Become a Verb, and Other Takeaways from Fortune Brainstorm Green

Become a Verb, and Other Takeaways from Fortune Brainstorm Green

There was no shortage of celebrities at this year’s Fortune Brainstorm Green conference. Harrison Ford started us off, talking about the work of Conservation International, Adam Gardner of Guster filled us in on Reverb, his new company designed to make concerts more sustainable, and will.i.am brought us to a close today. I think will.i.am was there to talk about EKOCYCLE, but he wound up delivering one of the most important insights of the conference (in my view):

“Be a verb.”

Thankfully, he paused and then said, “If you don’t know what I mean, Google it.” His point was that sustainability should be about action and that action should be synonymous with brands. Though he didn’t say it quite like this, what I took him to mean was if your sustainability efforts aren’t obvious in your company’s actions, and your company’s not known for them, they’re not very effective.

This is really important. I found myself searching for the shining examples of mainstream companies who’ve embraced sustainability to the point that it’s synonymous with their brand and they’re widely known for it, but I didn’t find them. There were many enormous companies doing good things from a sustainability perspective and creating excellent innovations rooted in sustainability thinking, but not anybody who’s crossed the threshold into baking sustainability into their brand’s DNA. Conversely, there were the smaller challenger companies – like Method and Patagonia – for whom sustainability has always been fundamental to their essence, and who are continuing to challenge the status quo. But not much in the middle.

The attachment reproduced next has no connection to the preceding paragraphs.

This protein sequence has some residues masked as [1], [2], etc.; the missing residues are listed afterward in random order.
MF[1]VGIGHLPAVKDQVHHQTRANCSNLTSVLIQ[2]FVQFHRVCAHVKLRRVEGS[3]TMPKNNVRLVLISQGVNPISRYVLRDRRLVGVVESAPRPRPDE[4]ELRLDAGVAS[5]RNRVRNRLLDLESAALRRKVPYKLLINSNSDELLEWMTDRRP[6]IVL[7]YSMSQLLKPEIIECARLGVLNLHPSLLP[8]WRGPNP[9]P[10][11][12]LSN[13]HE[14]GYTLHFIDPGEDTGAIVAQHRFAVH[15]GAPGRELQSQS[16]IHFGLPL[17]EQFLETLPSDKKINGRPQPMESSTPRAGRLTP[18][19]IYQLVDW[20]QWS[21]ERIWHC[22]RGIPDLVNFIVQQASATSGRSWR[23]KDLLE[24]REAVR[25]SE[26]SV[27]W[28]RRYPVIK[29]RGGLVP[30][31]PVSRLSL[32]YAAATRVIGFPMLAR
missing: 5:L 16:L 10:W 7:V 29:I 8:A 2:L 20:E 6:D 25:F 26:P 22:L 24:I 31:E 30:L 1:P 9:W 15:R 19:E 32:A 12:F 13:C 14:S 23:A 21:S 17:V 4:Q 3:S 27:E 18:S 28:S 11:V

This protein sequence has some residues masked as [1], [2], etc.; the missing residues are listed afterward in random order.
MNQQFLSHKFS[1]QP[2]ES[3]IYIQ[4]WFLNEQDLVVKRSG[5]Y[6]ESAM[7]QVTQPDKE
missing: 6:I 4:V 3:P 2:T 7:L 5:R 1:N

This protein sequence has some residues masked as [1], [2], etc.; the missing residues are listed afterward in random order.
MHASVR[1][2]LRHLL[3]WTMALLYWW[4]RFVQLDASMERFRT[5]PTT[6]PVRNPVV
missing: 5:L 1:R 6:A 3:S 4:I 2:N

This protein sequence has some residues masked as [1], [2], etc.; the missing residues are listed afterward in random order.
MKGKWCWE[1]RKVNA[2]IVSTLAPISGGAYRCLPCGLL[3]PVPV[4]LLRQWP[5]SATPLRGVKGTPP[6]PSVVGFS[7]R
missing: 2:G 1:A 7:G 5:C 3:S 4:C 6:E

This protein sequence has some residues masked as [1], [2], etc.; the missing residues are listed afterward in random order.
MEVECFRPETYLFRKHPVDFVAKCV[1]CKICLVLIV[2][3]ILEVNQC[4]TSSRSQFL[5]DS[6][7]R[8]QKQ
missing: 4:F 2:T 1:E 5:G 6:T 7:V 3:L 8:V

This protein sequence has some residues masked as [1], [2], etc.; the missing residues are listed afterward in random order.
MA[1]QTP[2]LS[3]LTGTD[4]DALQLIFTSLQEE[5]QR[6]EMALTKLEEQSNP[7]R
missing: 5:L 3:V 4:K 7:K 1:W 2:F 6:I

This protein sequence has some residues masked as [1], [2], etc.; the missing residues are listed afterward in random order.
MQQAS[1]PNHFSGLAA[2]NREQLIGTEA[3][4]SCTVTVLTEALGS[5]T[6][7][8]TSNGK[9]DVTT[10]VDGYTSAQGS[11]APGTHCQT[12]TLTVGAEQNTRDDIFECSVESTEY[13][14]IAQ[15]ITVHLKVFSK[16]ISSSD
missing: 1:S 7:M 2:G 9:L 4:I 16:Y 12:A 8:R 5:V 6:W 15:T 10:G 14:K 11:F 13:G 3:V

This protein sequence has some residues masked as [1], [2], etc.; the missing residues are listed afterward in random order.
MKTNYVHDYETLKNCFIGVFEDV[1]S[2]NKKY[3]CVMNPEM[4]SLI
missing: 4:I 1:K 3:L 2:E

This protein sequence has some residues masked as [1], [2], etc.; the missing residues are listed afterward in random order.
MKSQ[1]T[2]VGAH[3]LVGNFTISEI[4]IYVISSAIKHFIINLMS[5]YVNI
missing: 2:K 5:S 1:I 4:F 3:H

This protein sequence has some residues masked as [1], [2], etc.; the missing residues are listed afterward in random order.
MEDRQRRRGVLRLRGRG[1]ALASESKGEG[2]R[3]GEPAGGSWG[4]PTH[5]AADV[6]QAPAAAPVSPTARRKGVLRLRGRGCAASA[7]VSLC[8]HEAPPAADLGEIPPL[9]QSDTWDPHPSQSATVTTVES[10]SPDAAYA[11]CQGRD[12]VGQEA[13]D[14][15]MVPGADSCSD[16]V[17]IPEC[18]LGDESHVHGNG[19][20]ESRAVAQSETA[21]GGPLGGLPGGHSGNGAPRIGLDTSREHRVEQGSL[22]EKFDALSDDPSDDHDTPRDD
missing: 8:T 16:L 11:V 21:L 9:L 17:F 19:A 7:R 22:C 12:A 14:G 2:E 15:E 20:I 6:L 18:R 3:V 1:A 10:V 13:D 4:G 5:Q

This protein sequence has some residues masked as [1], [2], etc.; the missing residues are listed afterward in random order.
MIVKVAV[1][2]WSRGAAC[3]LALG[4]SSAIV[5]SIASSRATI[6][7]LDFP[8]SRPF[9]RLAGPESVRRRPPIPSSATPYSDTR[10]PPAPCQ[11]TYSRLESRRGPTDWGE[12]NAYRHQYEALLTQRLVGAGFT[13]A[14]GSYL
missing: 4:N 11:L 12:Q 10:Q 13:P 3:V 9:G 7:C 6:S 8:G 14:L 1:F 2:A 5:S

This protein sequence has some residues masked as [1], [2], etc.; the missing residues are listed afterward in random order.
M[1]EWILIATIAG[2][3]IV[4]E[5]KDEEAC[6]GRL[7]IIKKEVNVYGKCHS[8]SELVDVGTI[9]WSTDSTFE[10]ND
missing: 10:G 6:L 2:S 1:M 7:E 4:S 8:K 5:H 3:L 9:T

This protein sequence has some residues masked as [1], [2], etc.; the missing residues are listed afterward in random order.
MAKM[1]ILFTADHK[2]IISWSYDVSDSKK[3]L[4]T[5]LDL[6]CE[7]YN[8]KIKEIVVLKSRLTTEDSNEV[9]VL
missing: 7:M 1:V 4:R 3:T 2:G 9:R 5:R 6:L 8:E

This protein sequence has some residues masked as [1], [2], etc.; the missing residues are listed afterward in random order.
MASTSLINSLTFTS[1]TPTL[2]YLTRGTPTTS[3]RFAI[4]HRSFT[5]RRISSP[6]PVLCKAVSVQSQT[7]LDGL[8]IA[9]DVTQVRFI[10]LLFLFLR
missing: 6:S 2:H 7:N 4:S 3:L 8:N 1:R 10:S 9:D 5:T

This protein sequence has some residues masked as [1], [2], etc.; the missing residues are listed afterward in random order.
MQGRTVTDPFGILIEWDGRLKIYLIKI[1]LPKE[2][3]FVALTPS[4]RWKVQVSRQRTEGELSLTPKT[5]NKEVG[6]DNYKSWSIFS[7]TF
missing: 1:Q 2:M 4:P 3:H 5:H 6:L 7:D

Here’s my take: I think mainstream companies are really, really struggling with the fundamental problem of how to claim sustainability as a pillar of their brands while also driving to sell more stuff – stuff that consumes diminishing resources and winds up in landfills. I don’t have an easy answer for any of them. Though I think the answer lies in will.i.am’s point. And I think Coca-Cola may be closer than anyone to cracking the nut. Here’s why:

Obviously, Coke (and others) have been under fire for our nation’s obesity problems – a very expensive health issue. Guess what else is a very expensive health issue? Unclean water. Roughly half of hospital beds globally are filled with patients suffering from water-borne illnesses. If Coke can clean up water, they can solve a very expensive health issue, deliver a basic human right to millions who don’t have it AND ensure the main ingredient for their products is readily available. They’re actually doing this. They’ve invested in a company called DEKA, which is creating these amazing units that quite literally can take sewer water and turn it into potable water using very little energy and no chemicals. It is amazing in the very definition of the word. The inventor of the product turned to governments and health care companies to get the support he needed to build the units and got turned down by everyone. Coke saw the value proposition, and now something very tangible, game-changing and real is happening.

How’s that for being a verb?

About the Author

Suzanne Shelton

Where Suzanne sees opportunity, you can bet results will follow. Drawing on her extensive knowledge of both the advertising world and the energy and environment arena, Suzanne provides unparalleled strategic insights to our clients and to audiences around North America. Suzanne is a guest columnist in multiple publications and websites, such as GreenBiz, and she speaks at around 20 conferences a year, including Sustainable Brands, Fortune Brainstorm E and Green Build.

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